This website is not intended to provide medical advice or to take the place of medical advice and treatment from your personal physician. Visitors are advised to consult their own doctors or other qualified health professional regarding the treatment of medical conditions. The author shall not be held liable or responsible for any misunderstanding or misuse of the information contained on this site or for any loss, damage, or injury caused, or alleged to be caused, directly or indirectly by any treatment, action, or application of any food or food source discussed in this website. The U.S. Food and Drug Administration have not evaluated the statements on this website. The information is not intended to diagnose, treat, cure, or prevent any disease.
Margaret Thatcher, Britain’s first ever female Prime Minister and the country’s longest tenured of the twentieth century, passed away April 13, 2013 at the age of 87 after suffering a stroke. Known as the “Iron Lady,” Thatcher’s run at Britain’s helm helped rejuvenate the country’s struggling economy, though her less than cuddly leadership style divided her supporters and dissenters. Whether a fan or critic, though, there is no denying that Margaret Thatcher led quite an interesting life.
Margaret Thatcher, who always had a large handbag at her side, was actually the source of the term “handbagging,” which now appears in the Oxford English dictionary. A member of British Parliament once said that Thatcher couldn’t “look at a British institution without hitting it with her handbag,” and the expression stuck. Today, it is defined as the “verbal and psychological beating of one’s opponents,” and it is formally recognized as having been named after Margaret Thatcher.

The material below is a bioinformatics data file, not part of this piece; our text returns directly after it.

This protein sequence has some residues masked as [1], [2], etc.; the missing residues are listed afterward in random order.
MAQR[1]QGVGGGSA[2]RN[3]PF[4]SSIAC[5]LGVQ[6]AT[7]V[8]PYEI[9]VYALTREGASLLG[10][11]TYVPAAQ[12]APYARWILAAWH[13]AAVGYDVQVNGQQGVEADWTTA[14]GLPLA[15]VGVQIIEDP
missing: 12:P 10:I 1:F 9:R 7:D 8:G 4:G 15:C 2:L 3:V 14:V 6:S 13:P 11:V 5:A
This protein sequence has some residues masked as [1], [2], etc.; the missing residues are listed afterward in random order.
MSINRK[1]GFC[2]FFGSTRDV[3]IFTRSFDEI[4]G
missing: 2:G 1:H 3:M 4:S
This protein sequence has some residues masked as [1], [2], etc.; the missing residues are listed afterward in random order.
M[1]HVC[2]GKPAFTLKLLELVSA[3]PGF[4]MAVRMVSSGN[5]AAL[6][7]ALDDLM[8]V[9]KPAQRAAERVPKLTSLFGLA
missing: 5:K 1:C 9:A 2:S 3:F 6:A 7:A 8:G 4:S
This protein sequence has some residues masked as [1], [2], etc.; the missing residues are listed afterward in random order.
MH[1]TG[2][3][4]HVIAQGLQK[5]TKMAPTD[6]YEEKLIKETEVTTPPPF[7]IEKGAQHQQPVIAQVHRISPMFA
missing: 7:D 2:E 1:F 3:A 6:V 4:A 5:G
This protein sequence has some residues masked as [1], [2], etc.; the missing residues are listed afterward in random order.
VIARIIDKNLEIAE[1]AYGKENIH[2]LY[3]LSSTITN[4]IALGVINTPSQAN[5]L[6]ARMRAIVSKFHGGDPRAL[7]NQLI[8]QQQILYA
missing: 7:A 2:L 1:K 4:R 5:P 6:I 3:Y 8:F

In 1984, Margaret Thatcher was the target of an IRA bombing assassination attempt, from which she narrowly escaped her hotel with her life. Thatcher and her cabinet were the targets of IRA operative Patrick Magee who had planted a homemade bomb under one of the hotel bathtubs and detonated the device at 2:54 a.m. on October 12. Thatcher’s room was badly damaged but she was somehow unscathed and still managed to make it to the Conservative Party conference she was scheduled to attend the next morning.
3 Lactose Intolerant
Back in the early 1970s, while serving as Britain’s Education Secretary, Thatcher employed a controversial method of cutting expenses; she took away children’s milk. Not literally, it’s not like she went around the country snatching milk out of the tiny hands of children, but she did abolish free milk for schoolchildren age 7 to 11, and earned herself the nickname “Margaret Thatcher, milk snatcher.”
2 Secret Genius
Margaret Thatcher was smarter than you long before she was appointed Prime Minister. Thatcher graduated from the prestigious Oxford University in 1947 with a Bachelors of Science in Chemistry and specialized in X-Ray crystallography (which is either a method for determining the molecular structure of a crystal, or a super power). Thatcher worked as a research chemist for years before entering politics and is even credited with helping to develop methods for preserving ice cream!
1 Ronald + Margaret = BFF
Many of you might be too young to remember, but Britain’s “Iron Lady” had a legitimate, albeit unlikely, friendship with America’s “Cowboy President.” Margaret Thatcher combated communism alongside Ronald Reagan throughout the 1980s, and the two formed a close bond, with Thatcher once referring to him as “the second most important man in my life.” Reagan said Thatcher was “the best man in England” (which was presumably meant to be much less insulting than it reads).